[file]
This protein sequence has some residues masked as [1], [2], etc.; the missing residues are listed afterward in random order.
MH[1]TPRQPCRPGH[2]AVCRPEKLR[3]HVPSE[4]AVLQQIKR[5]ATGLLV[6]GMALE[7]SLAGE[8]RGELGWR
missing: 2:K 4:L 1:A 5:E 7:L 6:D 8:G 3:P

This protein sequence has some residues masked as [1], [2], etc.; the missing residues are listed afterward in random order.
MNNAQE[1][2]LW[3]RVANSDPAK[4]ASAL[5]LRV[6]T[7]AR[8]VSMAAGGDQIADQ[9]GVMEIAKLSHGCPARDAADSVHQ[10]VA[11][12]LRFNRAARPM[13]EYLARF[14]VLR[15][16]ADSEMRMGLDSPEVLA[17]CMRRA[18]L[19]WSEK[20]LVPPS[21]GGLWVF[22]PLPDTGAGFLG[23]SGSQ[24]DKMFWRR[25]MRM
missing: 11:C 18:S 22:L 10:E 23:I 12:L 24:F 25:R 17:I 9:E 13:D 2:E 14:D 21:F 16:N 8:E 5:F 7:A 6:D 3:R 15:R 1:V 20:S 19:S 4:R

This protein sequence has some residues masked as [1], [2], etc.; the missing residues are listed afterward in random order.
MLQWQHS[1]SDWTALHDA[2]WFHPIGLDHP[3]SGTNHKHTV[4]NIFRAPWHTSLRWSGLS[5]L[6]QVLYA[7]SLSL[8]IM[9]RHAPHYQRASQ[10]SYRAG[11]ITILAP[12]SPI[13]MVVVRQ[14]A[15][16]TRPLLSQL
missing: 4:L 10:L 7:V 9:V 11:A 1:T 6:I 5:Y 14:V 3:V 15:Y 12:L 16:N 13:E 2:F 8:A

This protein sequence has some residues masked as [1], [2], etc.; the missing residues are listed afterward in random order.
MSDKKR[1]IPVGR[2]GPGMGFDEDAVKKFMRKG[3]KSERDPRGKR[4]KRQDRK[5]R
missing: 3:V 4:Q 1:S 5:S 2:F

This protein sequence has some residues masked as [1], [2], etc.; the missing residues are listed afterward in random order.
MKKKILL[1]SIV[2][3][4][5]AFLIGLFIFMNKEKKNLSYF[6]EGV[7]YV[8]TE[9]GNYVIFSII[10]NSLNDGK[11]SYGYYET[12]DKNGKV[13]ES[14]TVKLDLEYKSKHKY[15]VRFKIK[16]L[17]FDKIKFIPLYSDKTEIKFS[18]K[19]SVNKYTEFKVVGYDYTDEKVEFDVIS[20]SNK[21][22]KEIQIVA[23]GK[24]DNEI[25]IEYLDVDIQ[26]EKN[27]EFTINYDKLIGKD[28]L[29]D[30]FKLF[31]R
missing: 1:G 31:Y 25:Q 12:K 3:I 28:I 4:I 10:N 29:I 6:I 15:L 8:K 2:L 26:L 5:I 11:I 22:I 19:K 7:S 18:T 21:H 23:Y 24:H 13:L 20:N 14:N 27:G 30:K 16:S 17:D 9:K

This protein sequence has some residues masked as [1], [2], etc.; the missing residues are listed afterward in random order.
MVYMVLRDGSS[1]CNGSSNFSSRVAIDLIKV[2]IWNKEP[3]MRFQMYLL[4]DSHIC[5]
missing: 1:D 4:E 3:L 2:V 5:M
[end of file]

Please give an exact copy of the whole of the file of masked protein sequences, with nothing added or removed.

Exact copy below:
This protein sequence has some residues masked as [1], [2], etc.; the missing residues are listed afterward in random order.
MH[1]TPRQPCRPGH[2]AVCRPEKLR[3]HVPSE[4]AVLQQIKR[5]ATGLLV[6]GMALE[7]SLAGE[8]RGELGWR
missing: 2:K 4:L 1:A 5:E 7:L 6:D 8:G 3:P

This protein sequence has some residues masked as [1], [2], etc.; the missing residues are listed afterward in random order.
MNNAQE[1][2]LW[3]RVANSDPAK[4]ASAL[5]LRV[6]T[7]AR[8]VSMAAGGDQIADQ[9]GVMEIAKLSHGCPARDAADSVHQ[10]VA[11][12]LRFNRAARPM[13]EYLARF[14]VLR[15][16]ADSEMRMGLDSPEVLA[17]CMRRA[18]L[19]WSEK[20]LVPPS[21]GGLWVF[22]PLPDTGAGFLG[23]SGSQ[24]DKMFWRR[25]MRM
missing: 11:C 18:S 22:L 10:E 23:I 12:L 24:F 25:R 17:I 9:E 13:D 2:E 14:D 21:F 16:N 8:E 5:F 7:A 6:D 3:R 15:R 1:V 20:S 19:S 4:R

This protein sequence has some residues masked as [1], [2], etc.; the missing residues are listed afterward in random order.
MLQWQHS[1]SDWTALHDA[2]WFHPIGLDHP[3]SGTNHKHTV[4]NIFRAPWHTSLRWSGLS[5]L[6]QVLYA[7]SLSL[8]IM[9]RHAPHYQRASQ[10]SYRAG[11]ITILAP[12]SPI[13]MVVVRQ[14]A[15][16]TRPLLSQL
missing: 4:L 10:L 7:V 9:V 11:A 1:T 6:I 5:Y 14:V 3:V 15:Y 12:L 16:N 13:E 2:F 8:A

This protein sequence has some residues masked as [1], [2], etc.; the missing residues are listed afterward in random order.
MSDKKR[1]IPVGR[2]GPGMGFDEDAVKKFMRKG[3]KSERDPRGKR[4]KRQDRK[5]R
missing: 3:V 4:Q 1:S 5:S 2:F

This protein sequence has some residues masked as [1], [2], etc.; the missing residues are listed afterward in random order.
MKKKILL[1]SIV[2][3][4][5]AFLIGLFIFMNKEKKNLSYF[6]EGV[7]YV[8]TE[9]GNYVIFSII[10]NSLNDGK[11]SYGYYET[12]DKNGKV[13]ES[14]TVKLDLEYKSKHKY[15]VRFKIK[16]L[17]FDKIKFIPLYSDKTEIKFS[18]K[19]SVNKYTEFKVVGYDYTDEKVEFDVIS[20]SNK[21][22]KEIQIVA[23]GK[24]DNEI[25]IEYLDVDIQ[26]EKN[27]EFTINYDKLIGKD[28]L[29]D[30]FKLF[31]R
missing: 1:G 31:Y 25:Q 12:K 3:I 28:I 4:I 10:N 29:I 6:I 15:L 8:K 2:L 26:L 5:I 11:I 22:I 19:K 7:S 18:T 21:H 23:Y 24:H 13:L 20:N 14:N 27:G 30:K 16:S 17:D 9:K

This protein sequence has some residues masked as [1], [2], etc.; the missing residues are listed afterward in random order.
MVYMVLRDGSS[1]CNGSSNFSSRVAIDLIKV[2]IWNKEP[3]MRFQMYLL[4]DSHIC[5]
missing: 1:D 4:E 3:L 2:V 5:M